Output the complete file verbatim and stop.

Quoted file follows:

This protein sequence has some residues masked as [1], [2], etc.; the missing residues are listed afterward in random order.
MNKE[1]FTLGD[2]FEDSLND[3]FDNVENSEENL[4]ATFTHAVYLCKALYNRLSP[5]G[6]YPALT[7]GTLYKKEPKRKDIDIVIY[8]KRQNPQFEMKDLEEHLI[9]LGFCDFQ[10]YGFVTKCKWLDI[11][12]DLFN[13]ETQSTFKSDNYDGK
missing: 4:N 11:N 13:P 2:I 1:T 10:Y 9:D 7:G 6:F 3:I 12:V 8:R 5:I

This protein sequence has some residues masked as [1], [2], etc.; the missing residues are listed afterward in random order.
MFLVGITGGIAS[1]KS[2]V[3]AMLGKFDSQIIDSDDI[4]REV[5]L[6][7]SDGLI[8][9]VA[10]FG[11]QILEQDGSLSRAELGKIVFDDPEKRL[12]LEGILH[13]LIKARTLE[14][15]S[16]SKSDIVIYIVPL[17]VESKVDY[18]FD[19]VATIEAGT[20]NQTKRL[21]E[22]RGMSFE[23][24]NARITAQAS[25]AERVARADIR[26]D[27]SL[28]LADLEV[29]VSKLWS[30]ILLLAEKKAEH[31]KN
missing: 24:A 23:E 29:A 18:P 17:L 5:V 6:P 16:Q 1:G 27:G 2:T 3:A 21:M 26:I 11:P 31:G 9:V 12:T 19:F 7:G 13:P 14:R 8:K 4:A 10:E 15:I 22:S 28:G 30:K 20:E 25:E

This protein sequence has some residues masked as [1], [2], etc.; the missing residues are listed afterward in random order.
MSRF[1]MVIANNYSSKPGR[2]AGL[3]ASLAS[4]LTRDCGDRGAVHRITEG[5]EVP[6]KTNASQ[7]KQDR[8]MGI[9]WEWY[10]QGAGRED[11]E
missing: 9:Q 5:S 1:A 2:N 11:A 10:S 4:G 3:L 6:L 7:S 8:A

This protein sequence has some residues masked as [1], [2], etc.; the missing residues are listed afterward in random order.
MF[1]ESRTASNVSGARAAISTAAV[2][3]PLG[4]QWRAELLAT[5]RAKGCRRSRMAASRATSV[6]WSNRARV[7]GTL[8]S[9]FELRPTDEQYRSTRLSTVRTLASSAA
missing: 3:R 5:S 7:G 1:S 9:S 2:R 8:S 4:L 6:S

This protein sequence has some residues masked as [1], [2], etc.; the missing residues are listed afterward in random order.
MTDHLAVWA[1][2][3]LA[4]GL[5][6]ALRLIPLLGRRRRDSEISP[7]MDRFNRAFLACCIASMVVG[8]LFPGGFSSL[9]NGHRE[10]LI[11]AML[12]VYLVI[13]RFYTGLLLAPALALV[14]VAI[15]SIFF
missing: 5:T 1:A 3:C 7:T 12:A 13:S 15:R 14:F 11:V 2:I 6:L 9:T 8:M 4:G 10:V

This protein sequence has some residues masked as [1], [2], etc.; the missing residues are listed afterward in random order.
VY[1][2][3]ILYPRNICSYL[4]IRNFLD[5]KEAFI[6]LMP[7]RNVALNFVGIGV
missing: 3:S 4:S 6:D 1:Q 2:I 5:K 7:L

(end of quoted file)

This protein sequence has some residues masked as [1], [2], etc.; the missing residues are listed afterward in random order.
MNKE[1]FTLGD[2]FEDSLND[3]FDNVENSEENL[4]ATFTHAVYLCKALYNRLSP[5]G[6]YPALT[7]GTLYKKEPKRKDIDIVIY[8]KRQNPQFEMKDLEEHLI[9]LGFCDFQ[10]YGFVTKCKWLDI[11][12]DLFN[13]ETQSTFKSDNYDGK
missing: 4:N 11:N 13:P 2:I 1:T 10:Y 9:D 7:G 6:F 3:I 12:V 8:R 5:I

This protein sequence has some residues masked as [1], [2], etc.; the missing residues are listed afterward in random order.
MFLVGITGGIAS[1]KS[2]V[3]AMLGKFDSQIIDSDDI[4]REV[5]L[6][7]SDGLI[8][9]VA[10]FG[11]QILEQDGSLSRAELGKIVFDDPEKRL[12]LEGILH[13]LIKARTLE[14][15]S[16]SKSDIVIYIVPL[17]VESKVDY[18]FD[19]VATIEAGT[20]NQTKRL[21]E[22]RGMSFE[23][24]NARITAQAS[25]AERVARADIR[26]D[27]SL[28]LADLEV[29]VSKLWS[30]ILLLAEKKAEH[31]KN
missing: 24:A 23:E 29:A 18:P 17:L 5:V 6:P 16:Q 1:G 27:G 2:T 3:A 21:M 26:I 11:P 31:G 9:V 12:T 19:F 7:G 13:P 14:R 8:K 4:A 10:E 15:I 22:S 28:G 30:K 20:E 25:E

This protein sequence has some residues masked as [1], [2], etc.; the missing residues are listed afterward in random order.
MSRF[1]MVIANNYSSKPGR[2]AGL[3]ASLAS[4]LTRDCGDRGAVHRITEG[5]EVP[6]KTNASQ[7]KQDR[8]MGI[9]WEWY[10]QGAGRED[11]E
missing: 9:Q 5:S 1:A 2:N 11:A 10:S 4:G 3:L 6:L 7:S 8:A

This protein sequence has some residues masked as [1], [2], etc.; the missing residues are listed afterward in random order.
MF[1]ESRTASNVSGARAAISTAAV[2][3]PLG[4]QWRAELLAT[5]RAKGCRRSRMAASRATSV[6]WSNRARV[7]GTL[8]S[9]FELRPTDEQYRSTRLSTVRTLASSAA
missing: 3:R 5:S 7:G 1:S 9:S 2:R 8:S 4:L 6:S

This protein sequence has some residues masked as [1], [2], etc.; the missing residues are listed afterward in random order.
MTDHLAVWA[1][2][3]LA[4]GL[5][6]ALRLIPLLGRRRRDSEISP[7]MDRFNRAFLACCIASMVVG[8]LFPGGFSSL[9]NGHRE[10]LI[11]AML[12]VYLVI[13]RFYTGLLLAPALALV[14]VAI[15]SIFF
missing: 5:T 1:A 3:C 7:T 12:A 13:S 15:R 14:F 11:V 2:I 6:L 9:T 8:M 4:G 10:V

This protein sequence has some residues masked as [1], [2], etc.; the missing residues are listed afterward in random order.
VY[1][2][3]ILYPRNICSYL[4]IRNFLD[5]KEAFI[6]LMP[7]RNVALNFVGIGV
missing: 3:S 4:S 6:D 1:Q 2:I 5:K 7:L